Thread: Can you give some examples of multiple perspective?

1. A possible approach is to look at the problem as a whole. Then break it down into causes. Once you understand the causes, you then have some flexibility to consider multiple possibilities.

If you source externally for solutions, better to break down those solutions too, so you can ensure they're a good fit.

2. Originally Posted by INTP
next day can start when clock hits the 00:00 or it can start when you wake up.

night starts technically when the sun goes down, but there can also be a set time when people usually consider night to start. like it can get dark here in finland at 3pm in the winter, technically the night starts at that time, but people dont usually think that 3pm is when the night time starts.

my intj friend simply cant see that there can be different perspectives to these two things, he says that the next day starts when clock hits 00:00 and there is set time when night starts, because night cant start at 3pm.. so i dont really think intjs are masters of looking things from different perspectives. they may try to find a solution to problems from different perspectives tho, but there is only one correct answer, due to the all mighty all knowing Te.
Well speaking technically night starts at 6:00 PM (since night is the darker half of a day and 6:00 PM - 6:00 AM is the darkest 12 hours in general) and The day ends/starts at 00:00, a time set to supposedly be the middle of night, when the sun is directly opposite. The other interpretations are perhaps colloquially valid as ways to make terms based on perception (therefore night starts when the sun goes, which can change depending on season, and the day starts when the person begins to experience it) but they are not technically correct.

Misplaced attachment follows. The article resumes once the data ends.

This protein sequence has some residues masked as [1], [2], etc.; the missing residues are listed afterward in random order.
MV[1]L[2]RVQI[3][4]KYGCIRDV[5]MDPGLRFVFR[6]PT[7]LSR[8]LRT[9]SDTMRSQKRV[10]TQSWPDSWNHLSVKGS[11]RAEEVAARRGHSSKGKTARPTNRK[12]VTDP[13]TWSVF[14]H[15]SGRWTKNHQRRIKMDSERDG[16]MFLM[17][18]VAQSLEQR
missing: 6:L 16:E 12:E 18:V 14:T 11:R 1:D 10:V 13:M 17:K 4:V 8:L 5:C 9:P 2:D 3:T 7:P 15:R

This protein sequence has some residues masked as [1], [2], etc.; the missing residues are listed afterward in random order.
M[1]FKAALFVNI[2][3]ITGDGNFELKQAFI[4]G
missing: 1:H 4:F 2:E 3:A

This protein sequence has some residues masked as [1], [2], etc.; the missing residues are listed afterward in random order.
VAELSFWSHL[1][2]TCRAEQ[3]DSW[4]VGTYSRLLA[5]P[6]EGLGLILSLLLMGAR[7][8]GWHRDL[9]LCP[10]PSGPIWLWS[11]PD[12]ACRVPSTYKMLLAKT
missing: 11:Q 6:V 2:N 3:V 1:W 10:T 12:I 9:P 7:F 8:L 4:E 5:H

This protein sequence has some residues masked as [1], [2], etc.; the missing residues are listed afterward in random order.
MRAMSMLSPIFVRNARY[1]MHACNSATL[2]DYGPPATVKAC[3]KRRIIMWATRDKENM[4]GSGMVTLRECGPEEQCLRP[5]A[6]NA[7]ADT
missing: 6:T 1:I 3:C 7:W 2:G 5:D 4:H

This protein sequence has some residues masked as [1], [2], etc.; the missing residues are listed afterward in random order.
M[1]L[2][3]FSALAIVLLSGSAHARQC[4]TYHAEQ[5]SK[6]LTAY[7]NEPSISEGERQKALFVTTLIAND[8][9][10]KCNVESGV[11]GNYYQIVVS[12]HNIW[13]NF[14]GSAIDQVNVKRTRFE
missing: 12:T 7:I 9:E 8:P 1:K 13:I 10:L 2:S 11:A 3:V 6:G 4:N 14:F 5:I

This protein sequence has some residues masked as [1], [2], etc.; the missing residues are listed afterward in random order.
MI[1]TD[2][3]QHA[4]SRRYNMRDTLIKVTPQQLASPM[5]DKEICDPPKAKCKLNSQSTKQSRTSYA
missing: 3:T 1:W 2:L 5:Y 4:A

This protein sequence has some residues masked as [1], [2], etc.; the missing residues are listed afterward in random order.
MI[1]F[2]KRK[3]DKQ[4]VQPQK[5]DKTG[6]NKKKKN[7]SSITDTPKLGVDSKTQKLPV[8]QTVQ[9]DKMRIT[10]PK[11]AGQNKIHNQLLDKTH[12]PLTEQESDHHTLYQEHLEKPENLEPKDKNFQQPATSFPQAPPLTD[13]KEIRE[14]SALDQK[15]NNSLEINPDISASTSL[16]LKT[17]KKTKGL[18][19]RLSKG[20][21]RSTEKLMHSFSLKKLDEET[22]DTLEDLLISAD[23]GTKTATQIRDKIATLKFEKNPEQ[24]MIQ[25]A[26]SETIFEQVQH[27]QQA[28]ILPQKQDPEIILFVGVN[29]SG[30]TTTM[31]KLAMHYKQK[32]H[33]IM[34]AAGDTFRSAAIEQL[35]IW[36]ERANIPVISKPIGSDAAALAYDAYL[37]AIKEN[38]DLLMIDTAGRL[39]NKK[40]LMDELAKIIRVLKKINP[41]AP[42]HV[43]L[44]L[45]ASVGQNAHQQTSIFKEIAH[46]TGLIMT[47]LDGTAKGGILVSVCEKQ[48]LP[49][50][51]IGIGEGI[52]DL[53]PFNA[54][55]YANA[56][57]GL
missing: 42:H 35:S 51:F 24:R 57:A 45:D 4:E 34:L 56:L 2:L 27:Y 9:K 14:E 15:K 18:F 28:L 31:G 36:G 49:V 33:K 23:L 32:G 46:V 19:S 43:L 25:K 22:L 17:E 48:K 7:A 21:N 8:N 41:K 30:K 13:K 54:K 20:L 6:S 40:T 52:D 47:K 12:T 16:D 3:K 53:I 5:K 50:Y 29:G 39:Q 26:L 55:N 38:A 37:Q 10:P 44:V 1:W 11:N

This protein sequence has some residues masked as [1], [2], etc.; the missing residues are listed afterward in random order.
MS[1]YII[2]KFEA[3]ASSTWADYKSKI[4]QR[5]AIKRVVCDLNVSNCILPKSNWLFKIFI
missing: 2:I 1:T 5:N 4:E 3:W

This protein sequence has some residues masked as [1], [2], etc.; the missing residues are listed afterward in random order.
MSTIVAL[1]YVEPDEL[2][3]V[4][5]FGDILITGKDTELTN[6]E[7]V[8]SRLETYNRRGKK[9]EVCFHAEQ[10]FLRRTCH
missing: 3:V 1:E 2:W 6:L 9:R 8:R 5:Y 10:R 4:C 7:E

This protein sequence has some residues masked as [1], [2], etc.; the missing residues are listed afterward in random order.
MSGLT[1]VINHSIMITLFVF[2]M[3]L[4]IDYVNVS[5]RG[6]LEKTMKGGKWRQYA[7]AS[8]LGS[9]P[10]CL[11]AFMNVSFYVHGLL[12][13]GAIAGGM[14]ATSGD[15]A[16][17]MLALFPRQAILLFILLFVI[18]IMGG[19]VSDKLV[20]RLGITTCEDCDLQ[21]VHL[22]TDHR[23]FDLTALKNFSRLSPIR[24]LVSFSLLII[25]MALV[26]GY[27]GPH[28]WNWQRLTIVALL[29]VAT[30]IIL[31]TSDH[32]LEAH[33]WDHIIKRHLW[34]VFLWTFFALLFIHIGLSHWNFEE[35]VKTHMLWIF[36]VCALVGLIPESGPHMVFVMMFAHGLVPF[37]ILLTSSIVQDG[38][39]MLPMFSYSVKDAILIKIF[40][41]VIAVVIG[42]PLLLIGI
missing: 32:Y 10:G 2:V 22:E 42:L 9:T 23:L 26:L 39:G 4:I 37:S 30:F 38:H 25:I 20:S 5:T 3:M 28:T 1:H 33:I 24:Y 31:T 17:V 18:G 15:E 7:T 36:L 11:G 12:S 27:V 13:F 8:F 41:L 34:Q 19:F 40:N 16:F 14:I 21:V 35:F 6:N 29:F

3. I am not analyzing a traffic issue.

Here is what you do. Work the problem from back to front. What are all the possible outcomes? Any possible thing that could possibly happen in this scenario.

Then look at the situation and what the common threads are between all possible solutions. This is the base issue, that all solutions are contingent upon.

Then fill in the blanks starting with the most desired outcome, and maybe the next three preferred. That way if the ideal doesn't work you aren't back at square one. You are halfway to a different solution.

So you look at what you are working with, where you need to get to, and what are the flexible middle guts.

So to answer the question. It starts with analyzing all possible solutions, then prioritizing them. This objectivity leads to more well rounded practical solutions.

4. The above sounds like a Ne-based approach. As a Ni-dom, I more frequently step back from the whole problem to see a bigger picture. For the traffic example given, I might ask questions like: is traffic here really a mess? In what sense? Are the phenomena people are including in the designation "mess" really negative? What undesirable aspects are most critical to address? I then look for the seeds of solutions within the problem and its context directly, often with deliberate disregard of other instances. I don't want my internal brainstorming clouded by what others have done or what's happened elsewhere. After generating some ideas this way, I will then consider comparable situations and the solutions of others.

5. Yeah okay.

Posting Permissions

• You may not post new threads
• You may not post replies
• You may not post attachments
• You may not edit your posts
•